The Dogma 65.1 Think 2 has numerous other tricks up its sleeve. The resin system uses Nanoalloy technology to prevent cracks that can occur between layers. While touted as the latest technology on many bikes, this has been present in the Dogma for years, since the Dogma 60.1. The bike is also impeccably routed for Campagnolo Super Record 11 EPS. In fact, we would call it the cleanest electronic routing we have ever seen. The front is void of the tangle we see on some bikes, and as the cables emerge behind the seat post for the front derailleur and from under the chain stay protector for the rear, they are almost invisible.
The rest of the bike’s build is a Campagnolo and Pinarello’s in-house MOST brand affair.
Spinning on Campagnolo Shamal Ultras is always a pleasing thing, and they are the perfect compliment to this Italian brass ring bike. The MOST components are more of a mixed bag. The saddle is a very firm race saddle, most likely a bit firm for many in Pinarello’s very affluent market here in the U.S. The cockpit is a one-piece bar-stem combo. When coupled with the bike’s head tube, the drops become dead flat, so if like many riders, you like a slight downward angle to the ends of your drops, you won’t be able to achieve it with the one piece. Another thing worth mentioning is the “Made in Italy” sticker. The frame itself is laid up and molded in Asia, then painted and assembled in Italy. This isn’t a bad thing, but an important distinction in today’s marketplace.
Balanced, composed, impeccable
All of this will set you back $12,500. How does all that scratch ride? It rides like a lot less. And by that I mean it rides like less equipment. The bike is whisper quiet. In a slight tailwind the Dogma 65.1 Think 2 sounds like a track bike. It is hard to believe a full 11-speed drive train is mated to it. The feeling is one of low friction, of efficiency. Obviously Campagnolo deserves much of this credit, but the entire package presents a more cohesive, unified feel than we have ever experienced before.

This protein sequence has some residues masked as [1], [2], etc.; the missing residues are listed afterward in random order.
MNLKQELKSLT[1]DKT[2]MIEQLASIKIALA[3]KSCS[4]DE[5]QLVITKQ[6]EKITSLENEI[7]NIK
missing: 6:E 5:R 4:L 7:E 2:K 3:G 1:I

The exotic materials pay massive dividends, upping the performance of the Dogma 2 quite dramatically. While the Dogma 2 was undoubtedly stiff, it lacked some of the low-speed liveliness we found in other top-flight race bikes. The Dogma 65.1 Think 2 has this liveliness in spades. There is a drum-like quality to power application, as if there is energy return from the bike—it is feedback that makes you feel powerful, makes your legs feel fresh. Quick accelerations while climbing, or a jump on the pedals to respond to an attack from the bunch are instant, and beyond that, you feel as though you can stay out of the saddle longer, dig a little deeper. Multiple times on the Dogma 65.1 Think 2 I found myself responding to attacks with a pace I didn’t feel I could maintain, yet there I was hanging on to the back of the lead climber’s group right over the summit.
What the Dogma 2 did well was mute the road. For its level of power transfer it was a comfortable ride, especially when it came to small, high-frequency vibration. Pinarello has managed to maintain much of this with the new bike. That same pedal-stroke-by-pedal-stroke comfort is there, however the Dogma 65.1 Think 2 does hit bigger variations in the road with a more resounding crash. It’s a race bike, and if you understand that you will consider the trade-off in liveliness for big-hit compliance a worthy one indeed.
As the mold is unchanged from the Dogma 2, the geometry has been retained and this is a good thing. Our 59-cm test bike has a front center inside of 600 mm and chain stays of only 408 mm. That is a tight wheelbase complemented by a fairly traditional 575 top tube and steep 73.7 head angle. The result is a bike with razor sharp handling that remains totally composed. Flick it from side to side in the bunch, dive into steep, tight corners and the Dogma 65.1 Think 2 will react instantly and precisely. It begs you to dive into corners later and faster, to get on the gas sooner and it does it all without forgiveness for a poor line choice or grabbing a handful of brake in the apex. There is no bike with a better balance of handling and power output, of geometry and materials. Another great thing about the geometry? Pinarello has a whopping 12 different sizes—double the paltry six most brands offer. You will be able to find your fit with a 120-mm stem and no need for a stack of spacers. That makes for a good-looking bike.
You want a combination of mind-bending top-end performance with impeccable road manners. You’d drive an F1 car if Bentley made one, but you may very well have a Bentley in the garage if this bike is in your price range.
The Bottom Line
Weight: 15.8 lbs with Speedplay pedals and two carbon cages
Details: 65HM1K Torayca carbon frame and Onda fork. Campagnolo Super Record 11 EPS, MOST saddle and carbon cockpit with Campagnolo Shamal Ultra wheels